In 1993, he also published an article entitled “Homosexuality and Spirituality” in The New Dictionary of Spirituality, (Liturgical Press, Collegeville, Minnesota).
His article entitled “Tapping Deeper Roots: Integrating the Spiritual Dimension Into Professional Practice With Lesbian and Gay Clients” was published in The Journal of Pastoral Care, Vol. 48 No. 4, Winter 1994.
His memoirs entitled Both Feet Firmly Planted in Mid Air: The Spiritual Journey of John McNeill was published in 1998 by Westminister/John Knox Press.
The honors John McNeill has received for his dedicated work include: grand marshal of the New York City Gay Rights Parade in 1987; the National Human Rights Award in 1984 for his contributions to lesbian and gay rights; the Humanitarian Award in 1990 from the Association of Lesbian and Gay Psychologists; the United Fellowship of Metropolitan Community Churches Special Award for his "dedicated work in spreading the Gospel to the lesbian/gay community"; the 1997 Dignity/USA Prophetic Service Award "In Recognition of over 25 years of extraordinary work on behalf of the Catholic Gay, Lesbian, Bisexual and Transgendered Community;" and the People of Soulforce Award in 2000 to John and his partner for "lifelong commitment to justice, mercy and truth."
(This biographical statement provided by John McNeill.)
Biography Date: August, 2002
McNeill died on September 22, 2015. Here are some of the obituaries published at that time:
The New York Times http://www.nytimes.com/2015/09/26/nyregion/john-mcneill-priest-who-pushed-catholic-church-to-welcome-gays-dies-at-90.html?_r=0
National Catholic Reporter http://ncronline.org/news/people/patron-saint-lgbt-catholics-john-j-mcneill-90-dies
Miami Herald http://www.miamiherald.com/news/local/community/gay-south-florida/article36352038.html
Roman Catholic | Dignity | Author/editor | Clergy Activist | Theology | New York | New York City | McNeill, John J.
“I was on my way to see my shrink on Fifth Avenue and Sixty-Sixth Street the day John McNeill’s book The Church and the Homosexual hit the front pages of The New York Times. The year was 1976. I don’t know if I was looking for a cure for my homosexuality or some kind of miraculous deception to deal with my priestly celibacy and emerging homosexual consciousness. What I do know is, that the sight of McNeill’s book being reviewed, did more for my psychological health than the thousands of dollars and hundreds of hours spent in therapists offices up and until then. Father McNeill’s book opened for millions of lesbian and gay Catholics and others world wide a door to freedom that no amount of oppression could ever close. I was elated as I floated into my psychiatrist’s Doctor Padovano’s office. Here at last was hope.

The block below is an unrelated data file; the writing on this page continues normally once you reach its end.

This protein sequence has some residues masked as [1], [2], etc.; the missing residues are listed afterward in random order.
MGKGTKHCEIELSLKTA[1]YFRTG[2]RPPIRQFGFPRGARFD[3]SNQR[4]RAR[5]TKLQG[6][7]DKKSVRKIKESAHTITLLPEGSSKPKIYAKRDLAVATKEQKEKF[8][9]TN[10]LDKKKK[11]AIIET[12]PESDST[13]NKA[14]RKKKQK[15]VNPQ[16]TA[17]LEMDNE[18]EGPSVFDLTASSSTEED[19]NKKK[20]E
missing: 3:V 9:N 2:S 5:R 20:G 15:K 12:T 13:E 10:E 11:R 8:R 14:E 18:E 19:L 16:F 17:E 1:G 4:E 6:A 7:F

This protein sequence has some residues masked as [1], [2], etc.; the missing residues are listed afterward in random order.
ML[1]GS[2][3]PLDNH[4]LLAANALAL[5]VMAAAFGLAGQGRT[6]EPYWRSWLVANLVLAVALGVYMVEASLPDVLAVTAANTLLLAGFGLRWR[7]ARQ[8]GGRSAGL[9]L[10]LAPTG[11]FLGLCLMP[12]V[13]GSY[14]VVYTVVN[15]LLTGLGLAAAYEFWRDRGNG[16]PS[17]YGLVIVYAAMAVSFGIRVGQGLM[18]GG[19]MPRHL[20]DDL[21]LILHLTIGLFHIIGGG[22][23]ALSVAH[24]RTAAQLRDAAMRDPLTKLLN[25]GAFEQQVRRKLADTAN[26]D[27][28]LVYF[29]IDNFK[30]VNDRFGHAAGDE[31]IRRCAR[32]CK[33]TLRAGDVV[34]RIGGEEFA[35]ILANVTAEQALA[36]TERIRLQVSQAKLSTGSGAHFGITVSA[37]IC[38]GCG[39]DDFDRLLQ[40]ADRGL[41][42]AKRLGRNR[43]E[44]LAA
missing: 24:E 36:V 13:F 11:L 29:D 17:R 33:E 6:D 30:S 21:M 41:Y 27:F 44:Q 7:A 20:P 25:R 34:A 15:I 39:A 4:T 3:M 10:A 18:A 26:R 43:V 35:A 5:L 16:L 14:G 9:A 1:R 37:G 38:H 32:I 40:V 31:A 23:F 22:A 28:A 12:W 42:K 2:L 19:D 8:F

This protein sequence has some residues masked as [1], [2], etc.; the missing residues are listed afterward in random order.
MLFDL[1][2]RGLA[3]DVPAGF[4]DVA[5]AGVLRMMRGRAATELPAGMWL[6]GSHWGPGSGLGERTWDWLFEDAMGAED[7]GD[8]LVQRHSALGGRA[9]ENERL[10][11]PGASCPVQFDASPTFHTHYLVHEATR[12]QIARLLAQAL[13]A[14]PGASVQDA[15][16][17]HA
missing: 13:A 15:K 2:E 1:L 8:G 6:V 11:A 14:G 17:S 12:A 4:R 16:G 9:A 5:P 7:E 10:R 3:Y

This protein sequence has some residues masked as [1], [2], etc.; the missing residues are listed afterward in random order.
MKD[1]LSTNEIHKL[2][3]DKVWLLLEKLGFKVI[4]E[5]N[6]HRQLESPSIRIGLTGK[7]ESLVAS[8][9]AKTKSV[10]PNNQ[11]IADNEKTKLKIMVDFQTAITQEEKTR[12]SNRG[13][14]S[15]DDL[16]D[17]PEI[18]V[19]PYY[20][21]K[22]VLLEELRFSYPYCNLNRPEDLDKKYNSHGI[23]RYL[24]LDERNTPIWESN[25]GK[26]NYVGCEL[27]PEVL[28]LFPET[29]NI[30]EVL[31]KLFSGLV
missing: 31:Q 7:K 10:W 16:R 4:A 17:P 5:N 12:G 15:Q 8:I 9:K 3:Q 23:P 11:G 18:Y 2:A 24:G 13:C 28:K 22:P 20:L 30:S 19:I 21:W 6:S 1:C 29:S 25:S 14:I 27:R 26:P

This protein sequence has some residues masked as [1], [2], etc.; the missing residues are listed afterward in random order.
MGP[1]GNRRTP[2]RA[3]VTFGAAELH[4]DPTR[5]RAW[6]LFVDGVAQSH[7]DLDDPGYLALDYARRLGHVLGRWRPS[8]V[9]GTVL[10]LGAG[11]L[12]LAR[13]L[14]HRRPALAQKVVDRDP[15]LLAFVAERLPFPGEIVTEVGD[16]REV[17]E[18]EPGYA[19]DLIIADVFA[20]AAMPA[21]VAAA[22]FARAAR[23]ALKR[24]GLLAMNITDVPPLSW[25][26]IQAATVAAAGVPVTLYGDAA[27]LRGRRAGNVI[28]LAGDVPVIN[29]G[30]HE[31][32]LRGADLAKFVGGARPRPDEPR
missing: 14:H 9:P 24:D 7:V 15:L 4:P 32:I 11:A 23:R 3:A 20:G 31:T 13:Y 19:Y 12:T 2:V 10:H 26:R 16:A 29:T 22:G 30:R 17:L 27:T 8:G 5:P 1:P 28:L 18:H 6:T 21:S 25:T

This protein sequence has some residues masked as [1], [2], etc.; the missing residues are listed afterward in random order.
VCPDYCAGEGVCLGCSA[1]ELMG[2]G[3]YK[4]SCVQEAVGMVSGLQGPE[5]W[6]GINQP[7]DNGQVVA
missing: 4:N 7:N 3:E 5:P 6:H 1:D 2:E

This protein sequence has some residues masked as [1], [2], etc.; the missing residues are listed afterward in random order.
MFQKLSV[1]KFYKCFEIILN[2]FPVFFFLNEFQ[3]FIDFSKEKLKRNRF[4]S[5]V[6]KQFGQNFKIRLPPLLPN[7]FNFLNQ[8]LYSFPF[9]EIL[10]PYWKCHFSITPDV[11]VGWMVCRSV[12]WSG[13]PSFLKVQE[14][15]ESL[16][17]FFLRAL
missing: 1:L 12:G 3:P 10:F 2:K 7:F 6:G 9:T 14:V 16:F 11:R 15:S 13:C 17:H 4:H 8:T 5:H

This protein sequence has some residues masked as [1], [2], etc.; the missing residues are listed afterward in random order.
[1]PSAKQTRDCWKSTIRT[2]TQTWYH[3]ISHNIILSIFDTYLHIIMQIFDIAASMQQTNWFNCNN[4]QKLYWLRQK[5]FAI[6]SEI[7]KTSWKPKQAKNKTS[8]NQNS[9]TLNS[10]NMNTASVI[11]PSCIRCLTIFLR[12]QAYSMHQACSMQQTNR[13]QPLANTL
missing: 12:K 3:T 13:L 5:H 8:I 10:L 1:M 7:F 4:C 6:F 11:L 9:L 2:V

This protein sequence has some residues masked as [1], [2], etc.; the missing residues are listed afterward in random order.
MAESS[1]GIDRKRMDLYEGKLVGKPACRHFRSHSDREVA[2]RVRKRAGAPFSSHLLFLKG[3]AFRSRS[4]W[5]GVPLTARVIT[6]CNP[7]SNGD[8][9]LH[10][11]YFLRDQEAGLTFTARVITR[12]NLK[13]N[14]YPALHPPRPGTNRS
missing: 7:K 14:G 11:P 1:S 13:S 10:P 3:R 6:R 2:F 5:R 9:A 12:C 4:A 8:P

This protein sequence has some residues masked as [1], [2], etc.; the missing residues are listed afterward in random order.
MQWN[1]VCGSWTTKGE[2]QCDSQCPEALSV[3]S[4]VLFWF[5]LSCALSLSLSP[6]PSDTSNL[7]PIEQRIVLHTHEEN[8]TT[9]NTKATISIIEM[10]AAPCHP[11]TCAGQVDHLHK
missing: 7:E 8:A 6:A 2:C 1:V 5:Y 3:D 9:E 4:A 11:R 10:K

I had read prior to this everything that I could lay my hands on in Catholic moral theology regarding homosexuality. The combined effect being a profound confusion of thought followed by bottomless despair. Here at last was a true work of scholarship meticulously researched and beautifully executed. Scripturally and theologically it broke new ground and for the next twelve months and more John M Neill’s face was on every chat show and every other publication across the nation.
John was instrumental in founding Dignity New York in 1972, an organization for the support of LGBT Catholics and their friends. His work and experience in those early days -- less than three years after the Stonewall Riots -- with Catholic gay men “compelled” him he once told me to respond in whatever way he could to the “loneliness, pain and anguish” of his gay brothers. Having been attracted early on in his studies to Maurice Blondel a French pre-existentialist philosopher from the turn of the century, he found his Jesuit vocation summed up in a passage of Blondel’s: “One must give all for the all.”
Certainly, this laid the theoretical basis for his movement into political and social activism. A Jesuit for almost forty years before his expulsion in 1987 for his views on lesbian and gay sexuality, eventhough he had obediently obeyed his silencing by the Vatican in 1977. John hoped that his silence would “speak eloquently” together with other greats like Blondel, Teilhard de Chardin, John Courtney Murray and Henri de Lubac. But ten years was not enough for the new inquisition in Rome. “Forced” to speak in response to the “evil” oppression of Cardinal Ratzinger’s letter on The Pastoral Care of Homosexual People, Father Mc Neill gave up membership of the religious family –the Jesuits- that he loved as much as life itself.